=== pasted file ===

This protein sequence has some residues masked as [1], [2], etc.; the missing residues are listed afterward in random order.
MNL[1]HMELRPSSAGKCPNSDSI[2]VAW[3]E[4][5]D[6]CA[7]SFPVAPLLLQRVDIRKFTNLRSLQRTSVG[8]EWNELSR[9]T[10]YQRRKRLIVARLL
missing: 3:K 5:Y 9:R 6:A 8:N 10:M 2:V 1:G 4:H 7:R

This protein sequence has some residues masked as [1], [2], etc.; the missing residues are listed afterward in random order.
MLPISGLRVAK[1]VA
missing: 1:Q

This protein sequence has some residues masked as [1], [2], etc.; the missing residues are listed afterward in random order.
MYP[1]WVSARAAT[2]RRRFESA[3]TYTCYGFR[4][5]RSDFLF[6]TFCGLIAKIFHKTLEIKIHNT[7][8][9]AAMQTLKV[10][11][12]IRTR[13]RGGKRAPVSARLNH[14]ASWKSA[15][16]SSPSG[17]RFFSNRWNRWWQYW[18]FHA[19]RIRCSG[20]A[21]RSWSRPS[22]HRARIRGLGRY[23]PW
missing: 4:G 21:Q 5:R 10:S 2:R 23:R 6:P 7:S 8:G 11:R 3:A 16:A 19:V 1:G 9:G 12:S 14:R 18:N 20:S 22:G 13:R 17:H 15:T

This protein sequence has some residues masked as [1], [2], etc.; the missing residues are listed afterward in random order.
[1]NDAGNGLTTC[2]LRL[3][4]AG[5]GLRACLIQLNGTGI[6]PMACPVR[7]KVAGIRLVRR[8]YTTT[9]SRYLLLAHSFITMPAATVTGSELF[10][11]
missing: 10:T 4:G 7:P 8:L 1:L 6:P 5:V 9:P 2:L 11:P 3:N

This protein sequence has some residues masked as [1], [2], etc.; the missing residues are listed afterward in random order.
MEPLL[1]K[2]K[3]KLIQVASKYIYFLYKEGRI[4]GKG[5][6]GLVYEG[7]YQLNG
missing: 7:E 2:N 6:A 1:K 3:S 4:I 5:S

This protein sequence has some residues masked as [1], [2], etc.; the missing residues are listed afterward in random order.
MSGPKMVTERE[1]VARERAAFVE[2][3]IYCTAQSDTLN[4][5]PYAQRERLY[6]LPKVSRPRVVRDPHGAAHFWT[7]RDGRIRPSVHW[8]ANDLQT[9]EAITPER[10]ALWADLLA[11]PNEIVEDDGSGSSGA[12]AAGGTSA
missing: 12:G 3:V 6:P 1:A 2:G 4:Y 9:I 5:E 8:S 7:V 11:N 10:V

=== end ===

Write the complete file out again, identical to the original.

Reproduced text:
This protein sequence has some residues masked as [1], [2], etc.; the missing residues are listed afterward in random order.
MNL[1]HMELRPSSAGKCPNSDSI[2]VAW[3]E[4][5]D[6]CA[7]SFPVAPLLLQRVDIRKFTNLRSLQRTSVG[8]EWNELSR[9]T[10]YQRRKRLIVARLL
missing: 3:K 5:Y 9:R 6:A 8:N 10:M 2:V 1:G 4:H 7:R

This protein sequence has some residues masked as [1], [2], etc.; the missing residues are listed afterward in random order.
MLPISGLRVAK[1]VA
missing: 1:Q

This protein sequence has some residues masked as [1], [2], etc.; the missing residues are listed afterward in random order.
MYP[1]WVSARAAT[2]RRRFESA[3]TYTCYGFR[4][5]RSDFLF[6]TFCGLIAKIFHKTLEIKIHNT[7][8][9]AAMQTLKV[10][11][12]IRTR[13]RGGKRAPVSARLNH[14]ASWKSA[15][16]SSPSG[17]RFFSNRWNRWWQYW[18]FHA[19]RIRCSG[20]A[21]RSWSRPS[22]HRARIRGLGRY[23]PW
missing: 4:G 21:Q 5:R 10:S 2:R 23:R 6:P 7:S 8:G 11:R 3:A 16:A 19:V 1:G 9:G 12:S 14:R 18:N 20:S 22:G 13:R 17:H 15:T

This protein sequence has some residues masked as [1], [2], etc.; the missing residues are listed afterward in random order.
[1]NDAGNGLTTC[2]LRL[3][4]AG[5]GLRACLIQLNGTGI[6]PMACPVR[7]KVAGIRLVRR[8]YTTT[9]SRYLLLAHSFITMPAATVTGSELF[10][11]
missing: 10:T 4:G 7:P 8:L 1:L 6:P 5:V 9:P 2:L 11:P 3:N

This protein sequence has some residues masked as [1], [2], etc.; the missing residues are listed afterward in random order.
MEPLL[1]K[2]K[3]KLIQVASKYIYFLYKEGRI[4]GKG[5][6]GLVYEG[7]YQLNG
missing: 7:E 2:N 6:A 1:K 3:S 4:I 5:S

This protein sequence has some residues masked as [1], [2], etc.; the missing residues are listed afterward in random order.
MSGPKMVTERE[1]VARERAAFVE[2][3]IYCTAQSDTLN[4][5]PYAQRERLY[6]LPKVSRPRVVRDPHGAAHFWT[7]RDGRIRPSVHW[8]ANDLQT[9]EAITPER[10]ALWADLLA[11]PNEIVEDDGSGSSGA[12]AAGGTSA
missing: 12:G 3:V 6:P 1:A 2:G 4:Y 9:I 5:E 8:S 7:V 11:N 10:V